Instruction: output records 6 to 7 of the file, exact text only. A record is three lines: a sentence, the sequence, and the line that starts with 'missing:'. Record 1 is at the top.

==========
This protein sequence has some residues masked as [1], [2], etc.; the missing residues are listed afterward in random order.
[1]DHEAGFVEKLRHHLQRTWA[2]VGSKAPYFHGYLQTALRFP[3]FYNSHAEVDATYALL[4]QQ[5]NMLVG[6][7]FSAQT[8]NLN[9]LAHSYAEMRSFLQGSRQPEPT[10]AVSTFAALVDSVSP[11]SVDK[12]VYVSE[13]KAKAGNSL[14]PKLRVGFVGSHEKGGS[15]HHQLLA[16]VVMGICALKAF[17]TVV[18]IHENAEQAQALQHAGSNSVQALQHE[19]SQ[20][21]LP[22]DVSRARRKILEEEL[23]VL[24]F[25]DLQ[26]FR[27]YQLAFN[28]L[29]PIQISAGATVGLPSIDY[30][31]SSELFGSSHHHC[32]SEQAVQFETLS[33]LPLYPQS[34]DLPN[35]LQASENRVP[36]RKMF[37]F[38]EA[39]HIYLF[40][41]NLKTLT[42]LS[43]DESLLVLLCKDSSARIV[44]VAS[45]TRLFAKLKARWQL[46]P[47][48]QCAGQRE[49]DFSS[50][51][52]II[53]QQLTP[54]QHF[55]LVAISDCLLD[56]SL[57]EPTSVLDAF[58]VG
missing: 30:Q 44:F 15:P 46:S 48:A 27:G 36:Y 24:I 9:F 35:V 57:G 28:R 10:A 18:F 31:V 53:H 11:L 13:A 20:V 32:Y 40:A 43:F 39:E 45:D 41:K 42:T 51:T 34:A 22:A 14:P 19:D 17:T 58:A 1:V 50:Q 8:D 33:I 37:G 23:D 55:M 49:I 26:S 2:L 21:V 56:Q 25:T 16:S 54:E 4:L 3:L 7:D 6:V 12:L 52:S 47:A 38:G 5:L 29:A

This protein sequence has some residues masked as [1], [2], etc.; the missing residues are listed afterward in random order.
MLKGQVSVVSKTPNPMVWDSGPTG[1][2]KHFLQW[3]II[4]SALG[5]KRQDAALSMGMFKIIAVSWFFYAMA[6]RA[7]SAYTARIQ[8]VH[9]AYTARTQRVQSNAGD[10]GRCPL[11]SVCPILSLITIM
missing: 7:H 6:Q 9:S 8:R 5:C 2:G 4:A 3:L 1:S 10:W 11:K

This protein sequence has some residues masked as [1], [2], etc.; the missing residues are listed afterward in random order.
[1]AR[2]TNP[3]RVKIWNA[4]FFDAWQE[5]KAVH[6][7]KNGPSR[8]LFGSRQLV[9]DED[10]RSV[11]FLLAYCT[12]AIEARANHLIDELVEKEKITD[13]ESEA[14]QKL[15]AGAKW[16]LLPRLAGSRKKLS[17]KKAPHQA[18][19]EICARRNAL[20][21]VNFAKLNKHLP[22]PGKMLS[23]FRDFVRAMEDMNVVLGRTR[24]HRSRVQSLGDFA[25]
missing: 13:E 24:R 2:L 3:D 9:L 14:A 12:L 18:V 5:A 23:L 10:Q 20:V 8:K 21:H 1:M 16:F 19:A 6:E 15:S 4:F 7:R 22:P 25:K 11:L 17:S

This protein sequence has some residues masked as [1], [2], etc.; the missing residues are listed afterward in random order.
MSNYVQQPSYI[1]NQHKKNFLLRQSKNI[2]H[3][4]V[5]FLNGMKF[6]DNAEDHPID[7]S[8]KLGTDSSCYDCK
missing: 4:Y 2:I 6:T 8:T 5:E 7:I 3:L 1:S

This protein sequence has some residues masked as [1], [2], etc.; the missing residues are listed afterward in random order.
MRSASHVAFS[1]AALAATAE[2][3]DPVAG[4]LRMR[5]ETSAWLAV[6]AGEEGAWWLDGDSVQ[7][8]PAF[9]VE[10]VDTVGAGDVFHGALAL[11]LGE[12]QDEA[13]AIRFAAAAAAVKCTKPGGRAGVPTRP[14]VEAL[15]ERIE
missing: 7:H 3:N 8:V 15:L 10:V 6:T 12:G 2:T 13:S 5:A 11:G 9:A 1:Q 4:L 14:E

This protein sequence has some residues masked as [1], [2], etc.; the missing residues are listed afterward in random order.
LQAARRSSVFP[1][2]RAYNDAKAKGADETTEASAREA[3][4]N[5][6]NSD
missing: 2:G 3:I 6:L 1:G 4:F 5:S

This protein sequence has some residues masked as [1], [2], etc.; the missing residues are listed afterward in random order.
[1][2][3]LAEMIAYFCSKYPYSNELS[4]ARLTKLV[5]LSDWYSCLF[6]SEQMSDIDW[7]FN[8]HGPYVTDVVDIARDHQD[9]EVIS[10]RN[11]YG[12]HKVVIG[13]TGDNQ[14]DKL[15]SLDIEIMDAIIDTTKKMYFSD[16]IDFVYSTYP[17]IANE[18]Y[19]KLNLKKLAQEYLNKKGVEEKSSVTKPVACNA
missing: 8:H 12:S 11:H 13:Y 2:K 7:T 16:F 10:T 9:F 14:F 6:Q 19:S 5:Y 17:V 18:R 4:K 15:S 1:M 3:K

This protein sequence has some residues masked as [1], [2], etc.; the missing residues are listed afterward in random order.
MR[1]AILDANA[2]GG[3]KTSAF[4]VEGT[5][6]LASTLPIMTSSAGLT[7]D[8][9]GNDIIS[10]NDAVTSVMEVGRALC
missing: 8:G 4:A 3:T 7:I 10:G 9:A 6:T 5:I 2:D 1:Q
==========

This protein sequence has some residues masked as [1], [2], etc.; the missing residues are listed afterward in random order.
LQAARRSSVFP[1][2]RAYNDAKAKGADETTEASAREA[3][4]N[5][6]NSD
missing: 2:G 3:I 6:L 1:G 4:F 5:S

This protein sequence has some residues masked as [1], [2], etc.; the missing residues are listed afterward in random order.
[1][2][3]LAEMIAYFCSKYPYSNELS[4]ARLTKLV[5]LSDWYSCLF[6]SEQMSDIDW[7]FN[8]HGPYVTDVVDIARDHQD[9]EVIS[10]RN[11]YG[12]HKVVIG[13]TGDNQ[14]DKL[15]SLDIEIMDAIIDTTKKMYFSD[16]IDFVYSTYP[17]IANE[18]Y[19]KLNLKKLAQEYLNKKGVEEKSSVTKPVACNA
missing: 8:H 12:S 11:H 13:Y 2:K 7:T 16:F 10:T 9:F 14:F 6:Q 19:S 5:Y 17:V 18:R 4:K 15:S 1:M 3:K